Business

Commercial markets are springing back to life

The Fairhill shopping centre site in Ballymena has gone on the market for £10 million - less than a quarter of the price it sold for in 2015

THE good news on the vaccine roll-out combined with the easing of lockdown and gradual return of life to our city centres, has in turn brought a revitalised air of optimism to the business community in Northern Ireland.

And this optimism is not just based on sentiment, with the Bank of England now expecting the UK economy to bounce back more positively than previously predicted. It expects GDP to grow by 7.5 per cent in 2021 - its fastest rate since the second world war. The Bank also expects the UK economy to recover to its pre-pandemic level by late 2021 and, importantly, for unemployment levels to hit a much lower peak than previously forecast.

The pandemic has undoubtedly delayed many decisions, and the commercial property world was not immune to this. But like many sectors, we are now seeing the evidence of a bounce back with a number of properties coming to the market in recent weeks.

In the retail sector, notable schemes to have come to the market include Fairhill shopping centre and Shane retail park. The much-delayed sale of Fairhill should gain some traction in the market, given its asking price of £10 million and M&S as the anchor tenant. The price tag is less than a quarter of the price it sold for in 2015, which reflects the current sentiment from investors in shopping centres.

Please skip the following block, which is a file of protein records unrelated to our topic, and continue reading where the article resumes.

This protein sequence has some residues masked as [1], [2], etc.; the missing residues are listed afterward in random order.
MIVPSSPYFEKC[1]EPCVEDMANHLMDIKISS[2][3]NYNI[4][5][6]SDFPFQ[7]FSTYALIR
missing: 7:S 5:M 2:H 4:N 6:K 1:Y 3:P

Shane retail park on Belfast's Boucher Road has also come to the market with a price tag of just over £19.5m. Given that retail parks in general have performed well throughout the pandemic, we would expect this asset to be well received by buyers.

Evidence of actual transactions in the retail warehouse market is demonstrated by the recent purchase of Lisnagelvin retail park in Derry by David Samuel Properties for £9.7m. David Samuel is now one of the major retail park owners in Northern Ireland with its purchases of Crescent Link in Derry and Holywood Exchange in Belfast for £30m and £18m respectively.

It is not just retail parks which are attracting attention, as there is evidence of confidence in the high street investment market with the sale of the McDonald's building in Donegall Place.

Evidence of substantial properties coming to the market has not just been restricted to retail, and the sale of the former NIE headquarters, Danesfort Building, is a case in point. The 78,000 sq ft building has effectively been vacated by its former owners and will provide either a refurbishment or redevelopment opportunity on the 2.8 acre site in the heart of leafy south Belfast.

Given the number of properties that have been brought to the market in the last few weeks, we expect the next few months to be a busy time in the commercial property world.

And while we don't expect every year for the economy to grow at its fastest rate since the second world war, we are ever hopeful the that once the initial bounce back is over that we will see sustained demand from investors, occupiers and the banks.

:: Declan Flynn (dflynn@lisney.com) is managing director of Lisney (www.lisney.com) in Belfast

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